Minsky’s  “financial  instability  hypothesis”  can  be  applied  to  the recent  global  economic   meltdown. In the US, institutions that began with Hedge financing were forced into Speculative financing, and  then  Ponzi  financing  with  the  Fed’s  decision  to  increase  interest  rates  right  before   the economic crisis. The financial sector over-leveraged and invested in risky securities. With regards to the household sector, the Fed’s  choice  to  increase  interest  rates  during  the  period  of   2001-2005 resulted in the interest rate of the adjustable rate mortgages to increase causing numerous households to start defaulting on interest payments. This eventually led to many households unable to repay their mortgage payments causing widespread foreclosures (Tymoigne and Wray 2009).

Minsky, in this  theory  asserts  that  the  federal  government’s  intervention  is  the  only  force   that can prevent a Hedge unit from becoming a Ponzi unit in times of increasing interest rates or exogenous shocks. He states that the central bank and the federal government can avert disaster by being the lender of the last resort and   “contracyclical deficit” spending respectively. Applying this to the latest US economic crisis, the Fed had attempted to stimulate the economy by bailing out the financial sector, while it prevented massive bankruptcies in the financial sector; it failed to have an impact on the real economy.  Consequently, the Federal government had to resort to deficit spending to get the economy out of the recession (Tymoigne and Wray 2009). This is in line with Minsky’s solution to the inherent instability of the private sector.

Economist Wray, talking   about   the recent   financial   crisis   asserts that   “stability is destabilizing”. He claims that the type of capitalism that exists in the US economy presently is that of money manager capitalism and risky innovations were used on a massive scale because they were profitable in the beginning. Furthermore, the only reason that instability was controlled was because of the “Big  Bank  and  the  Big  Government ” (Wray 2011).  In other words, the private sector without the propping effect of the government would naturally collapse.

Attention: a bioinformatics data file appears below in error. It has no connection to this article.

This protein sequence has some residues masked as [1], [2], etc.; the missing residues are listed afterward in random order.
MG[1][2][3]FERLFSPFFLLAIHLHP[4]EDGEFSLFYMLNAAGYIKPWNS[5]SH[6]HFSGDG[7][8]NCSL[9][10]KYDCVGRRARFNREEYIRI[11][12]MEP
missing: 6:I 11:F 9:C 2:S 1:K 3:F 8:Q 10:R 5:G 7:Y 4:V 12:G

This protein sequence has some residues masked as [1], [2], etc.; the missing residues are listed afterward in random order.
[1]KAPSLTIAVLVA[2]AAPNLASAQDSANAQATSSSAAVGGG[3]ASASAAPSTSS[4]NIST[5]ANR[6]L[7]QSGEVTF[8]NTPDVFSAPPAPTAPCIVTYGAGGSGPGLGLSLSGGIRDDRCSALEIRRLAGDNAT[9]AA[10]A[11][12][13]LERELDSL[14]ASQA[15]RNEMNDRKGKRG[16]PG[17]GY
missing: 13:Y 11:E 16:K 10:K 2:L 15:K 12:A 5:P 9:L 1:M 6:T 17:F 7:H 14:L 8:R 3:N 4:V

Fontana, Giuseppe. 2009. Money, uncertainty and time. London and New York: Routledge. Fulwiller, Scott, and Wray, L Randall. 2011. It’s time to rein in the Fed. Levy Economics

King, J.E. 2002. A history of Post Keynesian economics since 1936. Cheltenham, UK and Northampton, USA: Edward Elgar Publishing.

Lavoie, Marc. 1992. Foundations of post-keynesian economic analysis. Cheltenham, UK and Northampton, USA: Edward Elgar Publishing.

Rousseas, Stephen W.1986. Post-Keynesian monetary economics. New York and London: M.E. Sharpe.

Tymoigne, Eric, and Wray, L. Randall. 2009. It isn’t working: Time for more radical policies. Levy Economics Institute of Bard College Public Policy Brief 105.

Pallavi Mehra is constantly consumed by wanderlust, is a concert enthusiast and a lover of food. She graduated from Dickinson College, USA as an Economics Major with Honors and was the President of the Model UN club. She has been taught by world-renowned Economics experts such as Vera Zamagni, the former president of a regional Italian government, and Gianfranco Pasquino, a former Italian Senator. Her areas of interest are contending economic perspectives, environmental economics, post Keynesian economics and European economic history. Pallavi is currently working at Rajvin Chemicals, Mumbai. Rajvin manufactures environmentally friendly crop-care products. She begins her Masters in Economic Policy Management at SIPA, Columbia University in July 2015. Email her at [email protected]